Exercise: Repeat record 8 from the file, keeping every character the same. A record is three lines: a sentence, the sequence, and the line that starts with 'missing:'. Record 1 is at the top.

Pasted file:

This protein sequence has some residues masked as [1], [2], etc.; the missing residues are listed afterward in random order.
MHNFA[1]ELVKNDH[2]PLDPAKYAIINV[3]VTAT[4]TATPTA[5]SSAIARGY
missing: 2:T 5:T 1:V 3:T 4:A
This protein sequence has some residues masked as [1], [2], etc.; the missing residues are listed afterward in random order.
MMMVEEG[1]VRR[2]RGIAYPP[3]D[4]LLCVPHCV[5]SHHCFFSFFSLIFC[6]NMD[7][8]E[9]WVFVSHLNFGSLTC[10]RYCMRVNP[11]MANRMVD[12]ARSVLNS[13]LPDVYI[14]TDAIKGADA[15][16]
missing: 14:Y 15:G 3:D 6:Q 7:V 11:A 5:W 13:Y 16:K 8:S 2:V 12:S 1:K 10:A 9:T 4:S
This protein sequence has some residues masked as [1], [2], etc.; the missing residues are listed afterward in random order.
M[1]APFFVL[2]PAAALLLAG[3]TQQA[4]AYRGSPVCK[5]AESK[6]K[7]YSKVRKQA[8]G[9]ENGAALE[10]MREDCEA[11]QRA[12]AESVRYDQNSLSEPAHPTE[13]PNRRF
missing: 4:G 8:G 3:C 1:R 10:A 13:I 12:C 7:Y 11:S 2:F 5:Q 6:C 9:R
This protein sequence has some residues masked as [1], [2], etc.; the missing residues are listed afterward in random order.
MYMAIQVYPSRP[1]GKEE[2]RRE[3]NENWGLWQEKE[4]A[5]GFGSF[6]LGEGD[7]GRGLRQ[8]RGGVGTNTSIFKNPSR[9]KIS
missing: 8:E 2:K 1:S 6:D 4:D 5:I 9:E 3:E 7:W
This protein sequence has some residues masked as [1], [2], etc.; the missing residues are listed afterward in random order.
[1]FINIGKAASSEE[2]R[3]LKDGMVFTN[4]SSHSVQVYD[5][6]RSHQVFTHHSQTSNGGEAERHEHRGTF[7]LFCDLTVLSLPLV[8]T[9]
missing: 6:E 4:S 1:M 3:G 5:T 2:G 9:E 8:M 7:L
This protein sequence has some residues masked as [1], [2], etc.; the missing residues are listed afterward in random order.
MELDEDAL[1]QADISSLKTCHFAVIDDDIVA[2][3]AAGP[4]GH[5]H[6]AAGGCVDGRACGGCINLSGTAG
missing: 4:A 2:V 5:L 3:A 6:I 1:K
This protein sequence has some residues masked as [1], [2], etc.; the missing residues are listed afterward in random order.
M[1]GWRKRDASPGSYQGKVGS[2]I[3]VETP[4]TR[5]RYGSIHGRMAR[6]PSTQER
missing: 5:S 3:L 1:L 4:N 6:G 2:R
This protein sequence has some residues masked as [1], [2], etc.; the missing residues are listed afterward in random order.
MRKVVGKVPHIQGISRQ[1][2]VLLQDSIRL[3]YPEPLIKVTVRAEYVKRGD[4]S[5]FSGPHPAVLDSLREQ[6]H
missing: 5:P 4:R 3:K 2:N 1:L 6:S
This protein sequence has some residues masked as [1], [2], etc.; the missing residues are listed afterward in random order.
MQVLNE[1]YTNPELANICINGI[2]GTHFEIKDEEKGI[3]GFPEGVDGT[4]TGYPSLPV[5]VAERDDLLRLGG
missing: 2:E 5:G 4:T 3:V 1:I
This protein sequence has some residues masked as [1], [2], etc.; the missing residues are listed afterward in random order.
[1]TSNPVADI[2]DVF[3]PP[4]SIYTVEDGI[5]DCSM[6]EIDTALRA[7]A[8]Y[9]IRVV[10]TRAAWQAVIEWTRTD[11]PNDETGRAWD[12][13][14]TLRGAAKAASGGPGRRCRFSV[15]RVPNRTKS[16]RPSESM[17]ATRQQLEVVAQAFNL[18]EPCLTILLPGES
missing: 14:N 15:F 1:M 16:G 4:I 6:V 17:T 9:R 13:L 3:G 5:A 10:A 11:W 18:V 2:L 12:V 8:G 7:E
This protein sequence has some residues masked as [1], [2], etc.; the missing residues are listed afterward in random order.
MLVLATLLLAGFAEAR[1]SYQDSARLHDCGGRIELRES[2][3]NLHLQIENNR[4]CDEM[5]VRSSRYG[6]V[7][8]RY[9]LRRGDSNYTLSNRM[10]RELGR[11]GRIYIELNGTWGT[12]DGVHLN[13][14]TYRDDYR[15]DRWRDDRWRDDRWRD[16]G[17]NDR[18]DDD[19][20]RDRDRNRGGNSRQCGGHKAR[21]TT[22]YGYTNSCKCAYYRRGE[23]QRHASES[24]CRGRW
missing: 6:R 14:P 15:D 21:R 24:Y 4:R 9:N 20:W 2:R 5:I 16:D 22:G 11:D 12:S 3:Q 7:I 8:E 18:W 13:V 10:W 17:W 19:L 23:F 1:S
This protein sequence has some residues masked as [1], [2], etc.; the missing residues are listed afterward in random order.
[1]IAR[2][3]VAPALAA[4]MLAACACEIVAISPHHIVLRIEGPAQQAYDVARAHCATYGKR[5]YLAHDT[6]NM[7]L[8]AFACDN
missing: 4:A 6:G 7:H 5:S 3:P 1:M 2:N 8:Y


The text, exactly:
This protein sequence has some residues masked as [1], [2], etc.; the missing residues are listed afterward in random order.
MRKVVGKVPHIQGISRQ[1][2]VLLQDSIRL[3]YPEPLIKVTVRAEYVKRGD[4]S[5]FSGPHPAVLDSLREQ[6]H
missing: 5:P 4:R 3:K 2:N 1:L 6:S